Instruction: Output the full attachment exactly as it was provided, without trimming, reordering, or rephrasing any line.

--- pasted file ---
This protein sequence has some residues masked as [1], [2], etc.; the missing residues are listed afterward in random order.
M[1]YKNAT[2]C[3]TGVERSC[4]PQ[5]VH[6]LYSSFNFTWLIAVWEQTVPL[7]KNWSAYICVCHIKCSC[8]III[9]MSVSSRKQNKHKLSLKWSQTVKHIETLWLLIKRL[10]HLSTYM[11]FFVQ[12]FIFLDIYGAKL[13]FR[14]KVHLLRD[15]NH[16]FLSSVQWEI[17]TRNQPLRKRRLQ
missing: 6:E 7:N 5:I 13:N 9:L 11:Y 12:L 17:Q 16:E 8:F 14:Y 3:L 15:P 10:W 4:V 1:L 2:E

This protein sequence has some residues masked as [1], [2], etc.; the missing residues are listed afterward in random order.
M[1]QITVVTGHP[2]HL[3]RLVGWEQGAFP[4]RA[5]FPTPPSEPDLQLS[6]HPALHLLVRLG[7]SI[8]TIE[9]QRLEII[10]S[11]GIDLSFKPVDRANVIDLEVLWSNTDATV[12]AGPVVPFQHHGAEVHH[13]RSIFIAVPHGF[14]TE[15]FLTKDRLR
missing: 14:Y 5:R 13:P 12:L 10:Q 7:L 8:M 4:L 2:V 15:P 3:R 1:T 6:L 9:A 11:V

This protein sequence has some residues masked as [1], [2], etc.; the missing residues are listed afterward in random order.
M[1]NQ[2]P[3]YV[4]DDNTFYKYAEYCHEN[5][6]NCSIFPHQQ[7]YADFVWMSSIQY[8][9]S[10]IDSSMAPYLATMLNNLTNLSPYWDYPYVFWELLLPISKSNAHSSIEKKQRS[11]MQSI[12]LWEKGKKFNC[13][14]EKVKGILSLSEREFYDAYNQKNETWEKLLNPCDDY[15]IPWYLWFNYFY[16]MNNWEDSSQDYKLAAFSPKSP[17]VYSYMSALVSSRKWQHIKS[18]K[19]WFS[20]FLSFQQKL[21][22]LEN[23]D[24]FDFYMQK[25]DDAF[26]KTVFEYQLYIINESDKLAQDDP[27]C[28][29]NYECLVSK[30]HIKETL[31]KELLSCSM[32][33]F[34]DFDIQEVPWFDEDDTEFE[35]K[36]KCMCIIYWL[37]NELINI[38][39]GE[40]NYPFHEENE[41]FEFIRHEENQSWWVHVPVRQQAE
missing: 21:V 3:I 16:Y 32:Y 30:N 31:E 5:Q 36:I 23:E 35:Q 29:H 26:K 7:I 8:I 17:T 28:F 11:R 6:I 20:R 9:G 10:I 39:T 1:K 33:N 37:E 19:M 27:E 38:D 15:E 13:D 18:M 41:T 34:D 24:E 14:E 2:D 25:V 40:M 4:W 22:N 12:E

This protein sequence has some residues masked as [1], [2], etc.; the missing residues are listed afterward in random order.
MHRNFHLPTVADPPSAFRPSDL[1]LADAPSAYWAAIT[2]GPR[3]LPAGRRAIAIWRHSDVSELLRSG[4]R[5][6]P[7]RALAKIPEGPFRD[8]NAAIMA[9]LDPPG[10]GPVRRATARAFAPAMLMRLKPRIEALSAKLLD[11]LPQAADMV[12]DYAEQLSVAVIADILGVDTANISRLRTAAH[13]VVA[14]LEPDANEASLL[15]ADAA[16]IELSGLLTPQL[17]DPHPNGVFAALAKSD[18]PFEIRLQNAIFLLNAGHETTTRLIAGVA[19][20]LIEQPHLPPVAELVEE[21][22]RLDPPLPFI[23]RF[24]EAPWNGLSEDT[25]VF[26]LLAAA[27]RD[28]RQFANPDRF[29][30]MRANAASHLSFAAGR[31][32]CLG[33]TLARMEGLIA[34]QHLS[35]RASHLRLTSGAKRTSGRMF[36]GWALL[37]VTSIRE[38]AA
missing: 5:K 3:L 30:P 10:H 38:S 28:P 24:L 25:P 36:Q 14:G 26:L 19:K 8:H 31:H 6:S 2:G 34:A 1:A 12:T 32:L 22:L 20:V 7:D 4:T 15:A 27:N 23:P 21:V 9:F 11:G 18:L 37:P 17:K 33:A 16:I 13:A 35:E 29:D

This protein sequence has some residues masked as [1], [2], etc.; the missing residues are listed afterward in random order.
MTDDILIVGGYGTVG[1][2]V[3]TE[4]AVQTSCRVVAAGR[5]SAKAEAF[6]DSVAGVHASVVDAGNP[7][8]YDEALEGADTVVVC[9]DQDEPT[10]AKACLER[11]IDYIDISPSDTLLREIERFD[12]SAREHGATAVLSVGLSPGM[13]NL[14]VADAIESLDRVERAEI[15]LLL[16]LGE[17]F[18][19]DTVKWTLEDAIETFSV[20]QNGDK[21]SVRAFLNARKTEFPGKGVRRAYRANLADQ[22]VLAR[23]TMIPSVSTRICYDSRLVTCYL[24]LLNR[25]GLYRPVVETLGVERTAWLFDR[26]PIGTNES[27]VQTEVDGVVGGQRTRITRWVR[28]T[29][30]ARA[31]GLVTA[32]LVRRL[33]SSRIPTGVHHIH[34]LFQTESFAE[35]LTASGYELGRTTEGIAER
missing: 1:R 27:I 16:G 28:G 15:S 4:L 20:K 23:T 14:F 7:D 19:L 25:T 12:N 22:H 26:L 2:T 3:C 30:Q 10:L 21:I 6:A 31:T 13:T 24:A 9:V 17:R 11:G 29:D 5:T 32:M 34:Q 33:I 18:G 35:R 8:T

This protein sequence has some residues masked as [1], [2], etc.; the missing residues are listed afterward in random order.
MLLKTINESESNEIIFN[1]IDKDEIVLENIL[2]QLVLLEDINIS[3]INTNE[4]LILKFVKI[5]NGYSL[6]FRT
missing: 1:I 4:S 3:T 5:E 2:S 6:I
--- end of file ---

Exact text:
This protein sequence has some residues masked as [1], [2], etc.; the missing residues are listed afterward in random order.
M[1]YKNAT[2]C[3]TGVERSC[4]PQ[5]VH[6]LYSSFNFTWLIAVWEQTVPL[7]KNWSAYICVCHIKCSC[8]III[9]MSVSSRKQNKHKLSLKWSQTVKHIETLWLLIKRL[10]HLSTYM[11]FFVQ[12]FIFLDIYGAKL[13]FR[14]KVHLLRD[15]NH[16]FLSSVQWEI[17]TRNQPLRKRRLQ
missing: 6:E 7:N 5:I 13:N 9:L 11:Y 12:L 17:Q 16:E 8:F 14:Y 3:L 15:P 10:W 4:V 1:L 2:E

This protein sequence has some residues masked as [1], [2], etc.; the missing residues are listed afterward in random order.
M[1]QITVVTGHP[2]HL[3]RLVGWEQGAFP[4]RA[5]FPTPPSEPDLQLS[6]HPALHLLVRLG[7]SI[8]TIE[9]QRLEII[10]S[11]GIDLSFKPVDRANVIDLEVLWSNTDATV[12]AGPVVPFQHHGAEVHH[13]RSIFIAVPHGF[14]TE[15]FLTKDRLR
missing: 14:Y 5:R 13:P 12:L 10:Q 7:L 8:M 4:L 2:V 15:P 3:R 1:T 6:L 9:A 11:V

This protein sequence has some residues masked as [1], [2], etc.; the missing residues are listed afterward in random order.
M[1]NQ[2]P[3]YV[4]DDNTFYKYAEYCHEN[5][6]NCSIFPHQQ[7]YADFVWMSSIQY[8][9]S[10]IDSSMAPYLATMLNNLTNLSPYWDYPYVFWELLLPISKSNAHSSIEKKQRS[11]MQSI[12]LWEKGKKFNC[13][14]EKVKGILSLSEREFYDAYNQKNETWEKLLNPCDDY[15]IPWYLWFNYFY[16]MNNWEDSSQDYKLAAFSPKSP[17]VYSYMSALVSSRKWQHIKS[18]K[19]WFS[20]FLSFQQKL[21][22]LEN[23]D[24]FDFYMQK[25]DDAF[26]KTVFEYQLYIINESDKLAQDDP[27]C[28][29]NYECLVSK[30]HIKETL[31]KELLSCSM[32][33]F[34]DFDIQEVPWFDEDDTEFE[35]K[36]KCMCIIYWL[37]NELINI[38][39]GE[40]NYPFHEENE[41]FEFIRHEENQSWWVHVPVRQQAE
missing: 21:V 3:I 16:Y 32:Y 30:N 31:E 5:Q 36:I 23:E 35:Q 29:H 26:K 7:I 8:I 17:T 28:F 11:R 6:I 20:R 9:G 10:I 39:T 1:K 33:N 37:E 19:M 27:E 38:D 15:E 13:D 18:M 41:T 34:D 24:E 14:E 2:D 25:V 40:M 4:W 22:N 12:E

This protein sequence has some residues masked as [1], [2], etc.; the missing residues are listed afterward in random order.
MHRNFHLPTVADPPSAFRPSDL[1]LADAPSAYWAAIT[2]GPR[3]LPAGRRAIAIWRHSDVSELLRSG[4]R[5][6]P[7]RALAKIPEGPFRD[8]NAAIMA[9]LDPPG[10]GPVRRATARAFAPAMLMRLKPRIEALSAKLLD[11]LPQAADMV[12]DYAEQLSVAVIADILGVDTANISRLRTAAH[13]VVA[14]LEPDANEASLL[15]ADAA[16]IELSGLLTPQL[17]DPHPNGVFAALAKSD[18]PFEIRLQNAIFLLNAGHETTTRLIAGVA[19][20]LIEQPHLPPVAELVEE[21][22]RLDPPLPFI[23]RF[24]EAPWNGLSEDT[25]VF[26]LLAAA[27]RD[28]RQFANPDRF[29][30]MRANAASHLSFAAGR[31][32]CLG[33]TLARMEGLIA[34]QHLS[35]RASHLRLTSGAKRTSGRMF[36]GWALL[37]VTSIRE[38]AA
missing: 5:K 3:L 30:P 10:H 38:S 28:P 24:L 25:P 36:Q 14:G 26:L 19:K 8:H 31:H 6:S 2:G 34:A 1:A 12:T 32:L 22:L 20:V 7:D 4:T 15:A 27:N 23:P 21:V 9:F 11:G 18:L 37:P 17:K 33:A 16:I 13:A 35:E 29:D

This protein sequence has some residues masked as [1], [2], etc.; the missing residues are listed afterward in random order.
MTDDILIVGGYGTVG[1][2]V[3]TE[4]AVQTSCRVVAAGR[5]SAKAEAF[6]DSVAGVHASVVDAGNP[7][8]YDEALEGADTVVVC[9]DQDEPT[10]AKACLER[11]IDYIDISPSDTLLREIERFD[12]SAREHGATAVLSVGLSPGM[13]NL[14]VADAIESLDRVERAEI[15]LLL[16]LGE[17]F[18][19]DTVKWTLEDAIETFSV[20]QNGDK[21]SVRAFLNARKTEFPGKGVRRAYRANLADQ[22]VLAR[23]TMIPSVSTRICYDSRLVTCYL[24]LLNR[25]GLYRPVVETLGVERTAWLFDR[26]PIGTNES[27]VQTEVDGVVGGQRTRITRWVR[28]T[29][30]ARA[31]GLVTA[32]LVRRL[33]SSRIPTGVHHIH[34]LFQTESFAE[35]LTASGYELGRTTEGIAER
missing: 1:R 27:I 16:G 28:G 15:S 4:L 20:K 23:T 14:F 7:D 19:L 25:T 12:N 22:H 26:L 2:T 3:C 30:Q 10:L 21:I 6:A 31:T 13:T 24:A 9:V 17:R 11:G 29:D 5:T 32:M 34:Q 33:I 18:G 35:R 8:T

This protein sequence has some residues masked as [1], [2], etc.; the missing residues are listed afterward in random order.
MLLKTINESESNEIIFN[1]IDKDEIVLENIL[2]QLVLLEDINIS[3]INTNE[4]LILKFVKI[5]NGYSL[6]FRT
missing: 1:I 4:S 3:T 5:E 2:S 6:I